4. Do the white light thing. We’re getting increasingly weird here! OK so this one is just what it sounds like. Call to mind a thought, a circumstance, a person, an illness—anything that is giving you a little bit of a headache right now—and really hold that person or idea in your mind. Focus on it like you’re studying a map. Look at it, and identify what it looks like. Try as best you can not to THINK about it, but just see it in your mind. Then you get out your magic white-light wand and tap your thought three times (LOL), basking it in white light. If you want to pick another color, feel free. Whatever color signifies peace and healing to you is the color to pick here. Bask that thing in light like your life depends on it. Then when you’re done, do it again.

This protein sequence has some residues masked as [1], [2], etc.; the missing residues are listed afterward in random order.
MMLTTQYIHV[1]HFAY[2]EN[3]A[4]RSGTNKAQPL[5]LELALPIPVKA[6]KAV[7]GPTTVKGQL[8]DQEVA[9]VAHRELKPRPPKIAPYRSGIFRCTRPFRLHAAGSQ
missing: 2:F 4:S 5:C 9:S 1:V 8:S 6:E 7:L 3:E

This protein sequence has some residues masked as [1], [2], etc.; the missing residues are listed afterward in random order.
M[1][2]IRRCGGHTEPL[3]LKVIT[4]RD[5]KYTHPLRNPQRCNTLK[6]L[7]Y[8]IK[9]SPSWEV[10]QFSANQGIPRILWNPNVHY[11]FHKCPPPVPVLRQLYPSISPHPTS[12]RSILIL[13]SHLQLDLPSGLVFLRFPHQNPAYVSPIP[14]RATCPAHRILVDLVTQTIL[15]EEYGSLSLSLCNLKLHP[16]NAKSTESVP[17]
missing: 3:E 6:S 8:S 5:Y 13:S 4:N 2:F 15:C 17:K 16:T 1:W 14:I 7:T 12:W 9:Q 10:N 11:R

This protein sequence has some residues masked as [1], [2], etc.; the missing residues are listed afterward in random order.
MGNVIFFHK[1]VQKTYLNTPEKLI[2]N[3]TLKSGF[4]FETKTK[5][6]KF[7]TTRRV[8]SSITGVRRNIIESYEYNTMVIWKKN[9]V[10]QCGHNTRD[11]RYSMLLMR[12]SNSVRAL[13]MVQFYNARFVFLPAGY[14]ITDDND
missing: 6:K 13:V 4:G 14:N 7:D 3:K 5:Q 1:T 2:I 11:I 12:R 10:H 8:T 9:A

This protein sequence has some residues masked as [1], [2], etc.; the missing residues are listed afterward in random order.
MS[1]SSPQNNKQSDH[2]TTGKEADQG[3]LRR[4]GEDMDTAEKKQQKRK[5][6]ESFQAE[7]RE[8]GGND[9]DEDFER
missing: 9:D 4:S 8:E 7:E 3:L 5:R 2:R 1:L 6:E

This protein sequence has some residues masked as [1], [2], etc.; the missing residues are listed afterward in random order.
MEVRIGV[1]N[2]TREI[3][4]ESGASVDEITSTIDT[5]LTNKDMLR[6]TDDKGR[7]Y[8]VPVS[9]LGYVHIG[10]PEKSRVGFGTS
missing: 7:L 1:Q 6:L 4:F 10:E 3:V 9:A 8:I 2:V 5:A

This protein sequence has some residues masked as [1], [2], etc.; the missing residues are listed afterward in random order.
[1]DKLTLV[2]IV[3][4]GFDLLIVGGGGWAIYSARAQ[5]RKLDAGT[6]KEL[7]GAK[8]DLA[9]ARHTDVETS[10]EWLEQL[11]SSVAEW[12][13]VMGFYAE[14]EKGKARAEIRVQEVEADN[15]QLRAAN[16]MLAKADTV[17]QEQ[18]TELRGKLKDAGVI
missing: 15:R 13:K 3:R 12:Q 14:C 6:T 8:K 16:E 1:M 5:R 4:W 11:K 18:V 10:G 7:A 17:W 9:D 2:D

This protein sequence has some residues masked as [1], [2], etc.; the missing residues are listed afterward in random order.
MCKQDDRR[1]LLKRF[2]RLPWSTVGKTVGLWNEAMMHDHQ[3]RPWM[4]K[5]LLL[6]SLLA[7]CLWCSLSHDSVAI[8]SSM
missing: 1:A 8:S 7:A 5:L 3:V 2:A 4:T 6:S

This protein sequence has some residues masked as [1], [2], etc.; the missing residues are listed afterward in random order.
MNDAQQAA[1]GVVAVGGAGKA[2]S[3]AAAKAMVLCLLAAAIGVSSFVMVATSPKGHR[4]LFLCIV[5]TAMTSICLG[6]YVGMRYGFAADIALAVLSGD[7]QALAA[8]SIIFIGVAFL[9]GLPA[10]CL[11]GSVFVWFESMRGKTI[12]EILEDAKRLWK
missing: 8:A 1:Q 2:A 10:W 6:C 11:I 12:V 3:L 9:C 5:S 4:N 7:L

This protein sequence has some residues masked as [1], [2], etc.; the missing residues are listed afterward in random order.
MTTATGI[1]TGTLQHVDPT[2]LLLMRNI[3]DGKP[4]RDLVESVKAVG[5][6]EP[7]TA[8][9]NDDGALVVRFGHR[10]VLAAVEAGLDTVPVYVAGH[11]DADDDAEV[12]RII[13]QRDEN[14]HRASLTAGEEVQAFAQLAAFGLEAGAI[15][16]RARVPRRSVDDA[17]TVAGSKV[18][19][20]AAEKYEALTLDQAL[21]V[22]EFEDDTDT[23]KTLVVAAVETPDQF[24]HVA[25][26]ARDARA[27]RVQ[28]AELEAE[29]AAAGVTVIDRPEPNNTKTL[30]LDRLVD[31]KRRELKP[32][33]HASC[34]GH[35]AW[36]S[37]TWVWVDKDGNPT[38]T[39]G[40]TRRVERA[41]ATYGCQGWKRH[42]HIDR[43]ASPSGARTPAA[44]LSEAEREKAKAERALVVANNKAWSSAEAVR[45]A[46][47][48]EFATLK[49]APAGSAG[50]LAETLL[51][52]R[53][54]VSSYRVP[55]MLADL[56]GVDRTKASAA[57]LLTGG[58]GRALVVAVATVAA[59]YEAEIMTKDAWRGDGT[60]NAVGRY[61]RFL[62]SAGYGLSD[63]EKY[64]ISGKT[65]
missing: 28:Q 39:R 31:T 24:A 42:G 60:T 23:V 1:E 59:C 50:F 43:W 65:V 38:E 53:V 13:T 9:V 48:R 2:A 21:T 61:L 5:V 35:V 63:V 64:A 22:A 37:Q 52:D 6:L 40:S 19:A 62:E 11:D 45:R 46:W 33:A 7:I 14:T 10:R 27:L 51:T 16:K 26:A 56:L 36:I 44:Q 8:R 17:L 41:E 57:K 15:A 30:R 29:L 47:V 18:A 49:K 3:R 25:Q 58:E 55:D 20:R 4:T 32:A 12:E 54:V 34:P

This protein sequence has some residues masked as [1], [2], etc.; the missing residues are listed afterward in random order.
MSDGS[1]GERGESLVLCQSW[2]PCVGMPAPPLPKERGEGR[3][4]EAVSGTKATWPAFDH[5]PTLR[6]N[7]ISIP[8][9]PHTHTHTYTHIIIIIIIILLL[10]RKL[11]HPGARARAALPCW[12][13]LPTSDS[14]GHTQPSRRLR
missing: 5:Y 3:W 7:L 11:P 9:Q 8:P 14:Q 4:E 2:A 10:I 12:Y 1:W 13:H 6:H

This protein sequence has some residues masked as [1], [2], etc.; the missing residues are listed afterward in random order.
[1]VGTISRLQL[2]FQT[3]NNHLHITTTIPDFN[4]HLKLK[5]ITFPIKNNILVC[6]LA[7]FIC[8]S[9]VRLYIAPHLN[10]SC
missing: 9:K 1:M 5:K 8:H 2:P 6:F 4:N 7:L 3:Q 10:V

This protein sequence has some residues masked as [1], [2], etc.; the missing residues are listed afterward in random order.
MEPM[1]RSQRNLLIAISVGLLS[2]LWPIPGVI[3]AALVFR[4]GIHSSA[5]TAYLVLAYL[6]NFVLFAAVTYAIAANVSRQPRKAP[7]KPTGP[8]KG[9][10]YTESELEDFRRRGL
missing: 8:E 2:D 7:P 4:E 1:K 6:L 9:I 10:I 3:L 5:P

5. Picture a person you see as an evolved being and stare at them. This can be your grandpa or your guru, your lover of your childhood best friend—anyone who to you represents peace or wisdom or love. Maybe it’s someone who loves you unconditionally or a spiritual guide. I was taught this by one of my teachers, and he recommends picking someone you actually know or have come into contact with, as opposed to someone sort of remote, like Gandhi or the Virgin Mary (unless, of course, you’ve met them). Picture them sitting in front of you at eye level and just give them a gander. Look at the outline of their body, and their eyes, and their face. Smile at them, maybe. Hold them in your mind for a few minutes, and then when you’re done, say thank you.
Has anyone else tried visualization or mental rehearsing? Do you think it could help you stop bad thoughts in their tracks?